His name is Peter Chang and he was born in 1944 and he is a jeweler
who has had more than a bit of brilliance imbued into his soul by
the Great Imbuer of the plains who–it is said–resides a few miles
north by northwest of the Pecos. This has not been verified.
But it is a bit of a geographical dichotomy because Peter Chang was
born and raised in Liverpool. Life is filled with mysteries. His
mother was British and his father was Chinese and they lived in a
Chinese community. And it is there that–as he grew–upon reaching
the sage old age of 13 years he began attending the Liverpool
Secondary School of Art. As time passed he got degrees in graphic
design and sculpture and worked for a while in Paris as a printmaker.
These skills bode him well in future endeavors.
He began producing jewelry in 1984 at 40 years of age after having
first become a furniture maker and a garden designer. Some of us in
this business have trodden strange and circuitous paths before having
arrived at the exalted positions which we now occupy. Who amongst us
would dispute this fact?
In his early jewelry days ol’ Petey made his jewelry from recycled
materials and found objects. Today he has progressed some. and now
uses disposable plastics from everyday life. His work is both
effusive and uninhibitedly enthusiastic. His colors are dazzling. Mr.
Chang attributes his Chinese background as the seminal source of his
creativity. He gleans his inspirations from marine life as well as
from alien life forms. such as those that might be found on those
other planets where perhaps the great art colonies reside. His work
has a surreal quality about it.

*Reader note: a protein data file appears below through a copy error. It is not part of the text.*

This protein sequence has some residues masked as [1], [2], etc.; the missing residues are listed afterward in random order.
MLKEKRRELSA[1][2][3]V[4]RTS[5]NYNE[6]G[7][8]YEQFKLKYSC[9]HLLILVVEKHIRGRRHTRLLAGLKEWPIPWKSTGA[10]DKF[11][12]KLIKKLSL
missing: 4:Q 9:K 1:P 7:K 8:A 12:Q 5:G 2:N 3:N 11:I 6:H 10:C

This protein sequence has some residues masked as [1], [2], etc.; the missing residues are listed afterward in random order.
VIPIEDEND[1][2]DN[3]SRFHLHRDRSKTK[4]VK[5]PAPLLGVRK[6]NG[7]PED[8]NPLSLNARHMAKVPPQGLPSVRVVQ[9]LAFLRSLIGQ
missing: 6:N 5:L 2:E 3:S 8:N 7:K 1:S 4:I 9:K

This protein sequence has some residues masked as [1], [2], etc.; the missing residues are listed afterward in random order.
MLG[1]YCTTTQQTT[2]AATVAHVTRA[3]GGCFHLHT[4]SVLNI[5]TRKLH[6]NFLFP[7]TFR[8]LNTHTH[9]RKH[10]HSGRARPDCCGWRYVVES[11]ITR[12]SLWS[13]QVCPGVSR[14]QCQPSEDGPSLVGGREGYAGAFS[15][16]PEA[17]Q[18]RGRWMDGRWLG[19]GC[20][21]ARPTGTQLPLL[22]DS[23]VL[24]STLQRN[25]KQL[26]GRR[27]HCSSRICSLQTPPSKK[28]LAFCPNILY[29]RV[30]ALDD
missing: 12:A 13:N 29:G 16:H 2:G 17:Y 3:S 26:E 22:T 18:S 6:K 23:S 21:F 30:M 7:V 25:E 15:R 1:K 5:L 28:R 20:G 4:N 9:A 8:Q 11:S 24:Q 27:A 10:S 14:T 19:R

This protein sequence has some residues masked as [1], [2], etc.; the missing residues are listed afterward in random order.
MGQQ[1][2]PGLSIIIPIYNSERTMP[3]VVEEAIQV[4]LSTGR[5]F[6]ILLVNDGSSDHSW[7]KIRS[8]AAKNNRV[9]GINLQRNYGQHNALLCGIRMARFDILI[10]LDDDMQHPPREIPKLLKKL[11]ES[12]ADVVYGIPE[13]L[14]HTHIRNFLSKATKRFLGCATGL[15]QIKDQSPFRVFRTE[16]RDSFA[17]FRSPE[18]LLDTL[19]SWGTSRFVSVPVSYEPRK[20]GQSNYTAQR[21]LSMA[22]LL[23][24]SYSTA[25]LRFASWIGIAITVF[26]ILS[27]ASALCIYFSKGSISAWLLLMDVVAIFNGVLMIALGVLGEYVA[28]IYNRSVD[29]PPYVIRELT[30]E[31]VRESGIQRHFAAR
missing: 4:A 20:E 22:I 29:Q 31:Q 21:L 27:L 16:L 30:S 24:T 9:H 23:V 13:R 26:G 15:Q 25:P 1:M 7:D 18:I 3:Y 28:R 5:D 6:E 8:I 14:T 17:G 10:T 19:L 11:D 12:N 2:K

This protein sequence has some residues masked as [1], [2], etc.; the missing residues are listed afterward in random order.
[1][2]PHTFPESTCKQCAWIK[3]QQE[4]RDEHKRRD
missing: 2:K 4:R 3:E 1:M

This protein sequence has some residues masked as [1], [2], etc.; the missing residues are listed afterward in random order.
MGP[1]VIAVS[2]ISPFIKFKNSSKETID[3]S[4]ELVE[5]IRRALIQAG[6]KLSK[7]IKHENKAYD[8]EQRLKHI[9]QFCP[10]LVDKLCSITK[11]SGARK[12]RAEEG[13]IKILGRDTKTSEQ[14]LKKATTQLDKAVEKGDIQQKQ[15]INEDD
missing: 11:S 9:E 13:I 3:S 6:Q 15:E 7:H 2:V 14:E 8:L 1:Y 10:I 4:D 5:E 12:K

The fact of it is that he uses plastic. he uses acrylic. he usesPVC
to create his clothes and furniture. His influence is nature. His
jewelry has been exhibited in both Europe and North America. His work
has been purchased by museums world wide. amongst them the Victoria
and Albert Museum located in London and the Smithsonian
Cooper-Hewitt, National Design Museum, located in New York, as well
as the National Museums of Scotland and Edinburgh among others.
His work as been seen in Paris, Munich, Berlin, Amsterdam, Prague,
Venice, Japan, Montreal, South Korea, Philadelphia, Boston, New
York, San Francisco and all across the United Kingdom. Hey. the kid
ain’t no slouch. He was a joint winner of the Jerwood Prize for
Applied Arts. He received the Creative Scotland Award from the
Scottish Arts Council. And he won the Herbert Hofmann Preis in
Which brings us via an astounding and convoluted segue to the
Amazing Psychedelic Technicolor Black Brooch. The elements are fixed
to an inner wooden core. Petey used various plastic elements to
create his Boidie Beastie for some sort of Boidie it is indeed.
Lacquer and polish finish the piece. The result is an extremely
refined and elegant work of art.
But here’s the kicker folks. Let us agree that it is undisputedly a
bird. But what kind of bird. therein lies the conundrum. Is it a
nine-legged stork of some sort. Is there such a thing as a nine
legged stork? And what are those blue thingies on its breast.
Buttons. Do storks have buttons to hold the diapers together when
they deliver their bundles of joy? Do they have safety pins tucked
elsewhere? And is this where they store these buttons when emerging
moments of need arise? Who knows the answers to these things?
Or perhaps it is an extraterrestrial being dressed in black
coattails… . roaming the earth readying itself for the great
apocalypse which will one day befall us. Puzzlements abound
everywhere. I ask again. who has the answers? You? Or you? Or you?
Okay. You know the rest. The visit to the image. also known as the
viewing experience. You know where. Home page.
http://www.tyler-adam.com. Scroll down. Left side. [Tidbits]. Click.
And there for your sensory optic pleasure you will see The Amazing
Psychedelic Technicolor Black Brooch. presented here for your
And there ya have it. That’s it for this week folks. Catch you all